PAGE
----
12.38 In order to facilitate integrated planning and coordinated implementation, a GIS-based and data-driven decision support platform called PM GatiShakti National Master Plan has been introduced. Around 1950 data layers of 22 ministries/departments and 36 States/UTs were mapped up to the village, district, and taluka levels on the national master plan. It can be integrated with various applications of different ministries/agencies to prevent duplication of work and create a single window system for infrastructure planning. Data layers on important assets pertaining to health, education, culture, tourism, gram panchayats, municipal corporation, social welfare housing etc. are being mapped and data validation is being done for optimum use of PM GatiShakti principles in planning of both physical and social infrastructures. Use cases of GatiShakti National Master Plan include connectivity to model schools and disaster management planning etc.

Developments in Physical Infrastructure Sectors

Road Transport: Increased budgetary support by the government augmented road connectivity

12.39 Road infrastructure in the form of a network of national highways, state highways, district roads, rural roads, and urban roads acts as a major mode of transportation and connectivity for the country’s diverse population of consumers and businesses. Roads supplement the other modes of transport through last-mile connectivity to the far-flung regions of the country.

12.40 There has been an increase in the construction of National Highways (NHs)/roads over time, with 10,457 km of roads constructed in FY22 as compared to 6,061 km in FY16. In FY23 (until October 2022), 4,060 km of NHs/roads were constructed, which was around 91 per cent of the achievement in the corresponding period of the previous financial year. Total budgetary support for investment in the sector has been increasing rapidly in the last four years and stood at around ₹1.4 lakh crore during FY23 (as of 31 October 2022).

12.41 In line with the vision of monetisation of public sector assets, National Highways Authority of India (NHAI) launched its InvIT in FY22 not only to facilitate monetisation of roads but also to attract foreign and domestic institutional investors to invest in the roads sector. So far, NHAI InvIT has raised more than ₹10,200 crore from high quality foreign and Indian institutional investors (up to December 2022).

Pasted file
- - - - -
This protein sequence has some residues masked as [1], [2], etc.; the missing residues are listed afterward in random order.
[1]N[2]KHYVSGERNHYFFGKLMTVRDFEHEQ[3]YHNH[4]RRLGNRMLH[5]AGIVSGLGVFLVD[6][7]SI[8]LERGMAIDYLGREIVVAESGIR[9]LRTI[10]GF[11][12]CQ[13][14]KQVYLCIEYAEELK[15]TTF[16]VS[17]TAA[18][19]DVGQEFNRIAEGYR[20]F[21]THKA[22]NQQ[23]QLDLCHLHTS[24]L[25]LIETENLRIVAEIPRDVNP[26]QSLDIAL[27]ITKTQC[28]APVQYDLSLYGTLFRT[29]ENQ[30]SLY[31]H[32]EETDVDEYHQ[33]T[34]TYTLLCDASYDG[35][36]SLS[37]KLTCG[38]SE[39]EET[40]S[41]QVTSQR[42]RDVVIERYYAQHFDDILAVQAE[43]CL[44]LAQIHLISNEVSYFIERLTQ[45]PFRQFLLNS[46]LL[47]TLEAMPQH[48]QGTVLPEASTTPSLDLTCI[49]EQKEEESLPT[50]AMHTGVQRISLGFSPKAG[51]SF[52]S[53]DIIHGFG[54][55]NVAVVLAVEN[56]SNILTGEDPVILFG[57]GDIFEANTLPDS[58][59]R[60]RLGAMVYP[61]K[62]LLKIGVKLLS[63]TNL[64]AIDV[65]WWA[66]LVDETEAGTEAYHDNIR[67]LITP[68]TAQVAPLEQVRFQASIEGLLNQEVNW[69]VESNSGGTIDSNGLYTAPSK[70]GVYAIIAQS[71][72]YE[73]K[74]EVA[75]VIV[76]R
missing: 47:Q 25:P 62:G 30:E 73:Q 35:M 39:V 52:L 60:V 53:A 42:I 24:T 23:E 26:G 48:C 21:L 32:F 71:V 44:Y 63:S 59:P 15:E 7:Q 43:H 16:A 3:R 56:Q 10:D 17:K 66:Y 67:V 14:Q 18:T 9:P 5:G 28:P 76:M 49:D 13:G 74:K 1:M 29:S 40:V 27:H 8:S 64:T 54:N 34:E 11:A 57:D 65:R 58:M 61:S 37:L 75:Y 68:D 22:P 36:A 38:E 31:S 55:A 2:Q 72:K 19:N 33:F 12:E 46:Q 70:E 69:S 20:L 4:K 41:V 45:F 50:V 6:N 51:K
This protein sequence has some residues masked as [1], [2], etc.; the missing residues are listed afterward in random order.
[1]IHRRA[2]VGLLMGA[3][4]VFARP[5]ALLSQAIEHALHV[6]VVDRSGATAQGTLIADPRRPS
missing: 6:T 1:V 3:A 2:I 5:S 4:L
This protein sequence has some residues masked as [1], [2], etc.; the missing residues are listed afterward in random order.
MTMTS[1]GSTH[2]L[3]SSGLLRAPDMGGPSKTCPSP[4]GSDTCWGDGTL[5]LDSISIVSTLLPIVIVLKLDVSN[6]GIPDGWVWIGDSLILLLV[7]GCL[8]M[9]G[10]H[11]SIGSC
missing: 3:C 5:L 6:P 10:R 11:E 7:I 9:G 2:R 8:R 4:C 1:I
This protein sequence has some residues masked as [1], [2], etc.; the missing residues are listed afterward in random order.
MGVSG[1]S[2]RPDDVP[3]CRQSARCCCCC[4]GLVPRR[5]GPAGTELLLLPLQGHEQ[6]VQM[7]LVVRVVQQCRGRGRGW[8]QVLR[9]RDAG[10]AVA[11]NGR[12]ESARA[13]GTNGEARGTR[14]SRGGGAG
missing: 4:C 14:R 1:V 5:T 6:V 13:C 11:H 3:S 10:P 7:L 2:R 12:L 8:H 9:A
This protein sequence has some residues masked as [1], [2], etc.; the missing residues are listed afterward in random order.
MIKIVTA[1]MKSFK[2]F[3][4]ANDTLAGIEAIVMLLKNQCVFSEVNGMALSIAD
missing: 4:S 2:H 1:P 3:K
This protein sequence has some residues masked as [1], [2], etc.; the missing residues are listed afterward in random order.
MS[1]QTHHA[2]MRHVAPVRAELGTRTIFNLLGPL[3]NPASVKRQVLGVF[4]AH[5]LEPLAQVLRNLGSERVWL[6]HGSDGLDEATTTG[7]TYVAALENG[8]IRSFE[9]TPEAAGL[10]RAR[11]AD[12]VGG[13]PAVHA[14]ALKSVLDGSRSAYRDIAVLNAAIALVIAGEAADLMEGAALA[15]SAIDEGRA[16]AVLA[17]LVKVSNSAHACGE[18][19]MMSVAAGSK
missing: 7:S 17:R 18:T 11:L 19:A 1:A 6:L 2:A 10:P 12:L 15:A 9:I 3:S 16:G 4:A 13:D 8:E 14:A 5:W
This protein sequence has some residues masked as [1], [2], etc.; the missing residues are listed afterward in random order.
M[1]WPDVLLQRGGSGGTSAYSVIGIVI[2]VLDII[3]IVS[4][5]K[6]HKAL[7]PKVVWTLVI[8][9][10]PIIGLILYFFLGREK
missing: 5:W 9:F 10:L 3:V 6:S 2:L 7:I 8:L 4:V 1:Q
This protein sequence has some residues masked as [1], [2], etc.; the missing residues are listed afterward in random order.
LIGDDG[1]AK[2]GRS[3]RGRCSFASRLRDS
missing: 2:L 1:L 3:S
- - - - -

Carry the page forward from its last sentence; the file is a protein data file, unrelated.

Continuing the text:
Figure Xii.5: National Highways/Road construction has increased
since 2015-16, hitting unprecedented levels in 2020-21

national highways

Source: Ministry of Road Transport and Highways

Figure Xii.6: Tremendous increase in total budgetary support for investment in the road sector

tremendous increase in total budgetary

Source: Ministry of Road Transport and Highways

Railways: Expansion and modernisation, a continuous process

12.42 A major transport infrastructure, that can very well be called India’s lifeline, and which had a huge role to play in national integration and regional development, is the railways. The Indian Railways (IR), with over 68,031 route kms, is the fourth largest network in the world under single management. Passenger traffic originating in IR was 809 crore during pre-Covid-19 period (2019-20), but dipped to 125 crore in 2020-21. It has since recovered to 351.9 crore in 2021-22. During the current financial year, passenger traffic has seen further strong growth with the number of originating passengers already hitting 418.4 crore (up to November 2022). Enhanced mobility across the country and demand for faster and competitive trains will assist the growth in passenger traffic in the coming years.

12.43 In the case of revenue-earning, freight traffic was sustained by IR despite the Covid-19 shock. Between FY20-21 and FY21-22, there was a sharp increase in the freight traffic, reflecting the strong revival in the economic activity in the domestic economy. During FY22-23 (up to November 2022), Indian Railways (IR) carried 976.8 million tonnes of revenue-earning freight traffic (excluding KRCL11), as against 901.7 million tonnes during the corresponding period in FY21-22 (excluding KRCL), which translated into an increase of 8.3 per cent.

Figure XII.7: Railways passenger as well as freight traffic have seen strong growth post Covid-19 period

railways passenger

Note: * For FY23 the data is from April-November, 2022

Source: Ministry of Railways